Oct/Nov 2002 Book Reviews

BRICK 69: A Literary Journal, Spring 2002

Ondaatje, Redhill, Spalding, Editors
Macmillan (Aug. 2002) 184 pages
ISBN: 0 9687555-3-4

reviewed by Ann Skea

My first impression of this journal was that it was produced by a group of people who had a nice sense of humour. "Subscribe... or it's fricasee time for Bugs," announces a half-page advertisement: "Bugs" being a lop-eared rabbit charmingly sketched by Mary Meigs, an artist who is relearning her drawing skills after suffering a stroke. And Margaret Atwood, who has contributed a cartoon to this edition, is listed amongst "The Usual Suspects" as their regular cartoonist: "She is also a writer," it says.

My second impression, after reading Mark Abley's piece about the Boro language, (which has such very useful verbs as "gobray: to fall in a well unknowingly": as distinguished from "gobram: to shout in ones sleep"), was to wonder why I had never heard of this journal before. This is, after all, issue 69 of a bi-annual journal. It is published in Toronto, Canada, which is still a long way from Sydney, Australia (in all sorts of ways). No doubt that's why.

My final impression, having read all the articles, is that this is a very literary, literate and avant-garde journal which presents a variety of views on a wide range of subjects. Sadly, I fear that it will find only a small, probably academic, readership in Australia, especially since one or two of the articles require some familiarity with the Canadian literary scene.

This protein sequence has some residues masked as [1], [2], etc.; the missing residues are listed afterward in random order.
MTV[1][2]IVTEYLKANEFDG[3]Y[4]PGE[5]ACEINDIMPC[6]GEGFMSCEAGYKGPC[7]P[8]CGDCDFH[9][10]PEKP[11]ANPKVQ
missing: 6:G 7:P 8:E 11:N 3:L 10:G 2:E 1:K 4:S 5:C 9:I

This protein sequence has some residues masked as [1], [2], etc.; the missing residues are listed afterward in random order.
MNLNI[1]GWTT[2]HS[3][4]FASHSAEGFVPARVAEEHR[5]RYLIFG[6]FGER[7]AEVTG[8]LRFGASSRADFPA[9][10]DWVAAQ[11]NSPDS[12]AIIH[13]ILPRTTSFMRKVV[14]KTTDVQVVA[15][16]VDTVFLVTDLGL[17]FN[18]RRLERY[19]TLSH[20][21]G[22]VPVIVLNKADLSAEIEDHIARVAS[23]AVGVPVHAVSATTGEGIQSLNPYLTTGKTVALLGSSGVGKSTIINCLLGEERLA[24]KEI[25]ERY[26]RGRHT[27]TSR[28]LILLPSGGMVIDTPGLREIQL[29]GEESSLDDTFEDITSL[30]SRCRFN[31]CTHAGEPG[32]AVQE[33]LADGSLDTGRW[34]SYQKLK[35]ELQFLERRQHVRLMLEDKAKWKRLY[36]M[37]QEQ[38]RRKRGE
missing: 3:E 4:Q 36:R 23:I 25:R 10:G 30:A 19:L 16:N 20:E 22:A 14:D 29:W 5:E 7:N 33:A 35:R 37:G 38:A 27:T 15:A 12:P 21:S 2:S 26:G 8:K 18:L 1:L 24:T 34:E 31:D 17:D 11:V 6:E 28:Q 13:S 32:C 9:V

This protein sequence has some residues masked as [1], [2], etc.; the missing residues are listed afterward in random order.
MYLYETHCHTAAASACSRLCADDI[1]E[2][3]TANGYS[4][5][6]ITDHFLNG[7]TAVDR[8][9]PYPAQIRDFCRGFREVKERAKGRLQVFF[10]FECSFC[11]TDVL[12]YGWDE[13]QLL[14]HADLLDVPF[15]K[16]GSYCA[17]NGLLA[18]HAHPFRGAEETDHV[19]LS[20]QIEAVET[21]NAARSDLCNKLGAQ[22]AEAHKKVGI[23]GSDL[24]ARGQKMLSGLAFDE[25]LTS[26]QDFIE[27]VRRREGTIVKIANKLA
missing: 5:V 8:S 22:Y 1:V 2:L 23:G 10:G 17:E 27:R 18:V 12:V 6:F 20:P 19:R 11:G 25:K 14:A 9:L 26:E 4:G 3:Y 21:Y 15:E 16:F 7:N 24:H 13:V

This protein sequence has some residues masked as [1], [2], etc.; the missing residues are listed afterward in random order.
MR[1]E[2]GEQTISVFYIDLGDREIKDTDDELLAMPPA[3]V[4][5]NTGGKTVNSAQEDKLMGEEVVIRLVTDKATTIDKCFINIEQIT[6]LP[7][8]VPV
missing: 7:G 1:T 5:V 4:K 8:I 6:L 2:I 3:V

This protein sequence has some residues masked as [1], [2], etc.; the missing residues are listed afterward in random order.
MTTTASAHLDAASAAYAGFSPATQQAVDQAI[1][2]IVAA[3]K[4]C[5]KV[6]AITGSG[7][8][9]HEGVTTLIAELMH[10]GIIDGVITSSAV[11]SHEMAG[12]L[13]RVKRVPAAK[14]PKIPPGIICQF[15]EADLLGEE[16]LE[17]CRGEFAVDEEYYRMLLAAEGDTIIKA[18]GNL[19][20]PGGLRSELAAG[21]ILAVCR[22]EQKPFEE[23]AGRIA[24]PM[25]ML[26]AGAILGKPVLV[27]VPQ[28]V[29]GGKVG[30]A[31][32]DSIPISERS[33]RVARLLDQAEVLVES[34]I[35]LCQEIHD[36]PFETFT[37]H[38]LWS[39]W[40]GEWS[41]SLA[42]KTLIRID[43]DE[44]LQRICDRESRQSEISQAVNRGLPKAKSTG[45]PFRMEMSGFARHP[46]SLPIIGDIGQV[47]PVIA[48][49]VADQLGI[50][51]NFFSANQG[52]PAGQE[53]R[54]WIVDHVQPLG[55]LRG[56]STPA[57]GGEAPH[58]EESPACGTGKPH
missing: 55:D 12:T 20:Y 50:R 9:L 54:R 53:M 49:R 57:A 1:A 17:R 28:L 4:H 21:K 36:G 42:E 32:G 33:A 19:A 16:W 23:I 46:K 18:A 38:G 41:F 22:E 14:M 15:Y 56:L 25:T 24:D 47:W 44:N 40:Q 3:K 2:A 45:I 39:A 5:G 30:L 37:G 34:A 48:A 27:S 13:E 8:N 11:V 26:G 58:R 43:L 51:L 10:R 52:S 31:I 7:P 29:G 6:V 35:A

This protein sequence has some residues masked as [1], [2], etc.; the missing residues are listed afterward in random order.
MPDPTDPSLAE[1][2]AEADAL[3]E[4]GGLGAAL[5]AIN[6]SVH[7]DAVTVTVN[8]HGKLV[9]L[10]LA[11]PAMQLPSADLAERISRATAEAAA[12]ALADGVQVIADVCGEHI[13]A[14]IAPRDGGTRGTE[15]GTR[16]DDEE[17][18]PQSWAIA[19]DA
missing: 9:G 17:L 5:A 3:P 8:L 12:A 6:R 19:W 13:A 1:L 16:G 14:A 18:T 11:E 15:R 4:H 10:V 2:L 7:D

Nevertheless, there is good reading here. The journal is devoted to non-fiction topics and this issue includes interviews with W.G. Sebald and Charles Johnson; an extract from a conversation between Michael Ondaatje and film editor, Walter Murch (from a recently published book); a discussion about ultra-modern poetry, sound poetry and virtual poetry between two Canadian poets, Christian Bök (whose recent book, Eunoia, is the fastest-selling book in Canadian history and tells a story in five chapters using only one vowel per chapter) and Darren Wershler-Henry (whose book, the tapeworm foundry, is a single run-on sentence proposing ideas that a writer might use for inspiration); an article about travel, politics and culture in Pakistan in 1988 and 1990; a piece about Stendhal's methods in his Life of Henry Brulard; poetry, pictures, and much much more.

Anyone seriously interested in modern literature, its practitioners and its current practice, will find this journal well-written, thought-provoking and challenging.


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